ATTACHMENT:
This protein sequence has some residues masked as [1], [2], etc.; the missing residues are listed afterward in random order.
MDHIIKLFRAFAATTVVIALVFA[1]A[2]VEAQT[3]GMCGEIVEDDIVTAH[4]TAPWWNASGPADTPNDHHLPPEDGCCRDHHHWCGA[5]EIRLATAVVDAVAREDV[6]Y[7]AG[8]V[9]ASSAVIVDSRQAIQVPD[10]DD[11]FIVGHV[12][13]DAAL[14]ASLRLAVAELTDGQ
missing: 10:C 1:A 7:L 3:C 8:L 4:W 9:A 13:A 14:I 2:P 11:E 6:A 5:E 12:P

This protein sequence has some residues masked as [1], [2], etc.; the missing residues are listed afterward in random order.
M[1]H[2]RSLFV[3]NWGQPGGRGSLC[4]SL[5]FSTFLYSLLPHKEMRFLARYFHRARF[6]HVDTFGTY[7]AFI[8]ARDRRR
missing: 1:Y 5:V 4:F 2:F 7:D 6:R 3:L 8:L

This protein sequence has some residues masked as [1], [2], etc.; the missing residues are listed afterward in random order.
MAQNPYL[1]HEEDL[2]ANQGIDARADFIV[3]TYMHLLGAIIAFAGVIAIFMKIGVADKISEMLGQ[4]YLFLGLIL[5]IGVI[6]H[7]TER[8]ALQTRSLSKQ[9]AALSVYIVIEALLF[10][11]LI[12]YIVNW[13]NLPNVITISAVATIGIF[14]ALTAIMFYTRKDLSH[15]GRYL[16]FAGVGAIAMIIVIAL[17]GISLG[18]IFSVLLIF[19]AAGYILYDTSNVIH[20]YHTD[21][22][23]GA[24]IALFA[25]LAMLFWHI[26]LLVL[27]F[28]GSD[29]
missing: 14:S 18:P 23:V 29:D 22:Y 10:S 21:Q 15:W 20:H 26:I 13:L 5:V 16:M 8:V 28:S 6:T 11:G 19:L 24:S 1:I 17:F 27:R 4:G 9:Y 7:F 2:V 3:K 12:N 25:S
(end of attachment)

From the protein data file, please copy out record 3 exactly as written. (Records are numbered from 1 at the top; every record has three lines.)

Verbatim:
This protein sequence has some residues masked as [1], [2], etc.; the missing residues are listed afterward in random order.
MAQNPYL[1]HEEDL[2]ANQGIDARADFIV[3]TYMHLLGAIIAFAGVIAIFMKIGVADKISEMLGQ[4]YLFLGLIL[5]IGVI[6]H[7]TER[8]ALQTRSLSKQ[9]AALSVYIVIEALLF[10][11]LI[12]YIVNW[13]NLPNVITISAVATIGIF[14]ALTAIMFYTRKDLSH[15]GRYL[16]FAGVGAIAMIIVIAL[17]GISLG[18]IFSVLLIF[19]AAGYILYDTSNVIH[20]YHTD[21][22][23]GA[24]IALFA[25]LAMLFWHI[26]LLVL[27]F[28]GSD[29]
missing: 14:S 18:P 23:V 29:D 22:Y 10:S 21:Q 15:W 20:H 26:I 13:L 5:V 16:M 8:V 28:S 6:T 11:G 19:L 24:S 1:I 17:F 27:R 4:G 9:Y 7:F 2:V 3:K 12:N 25:S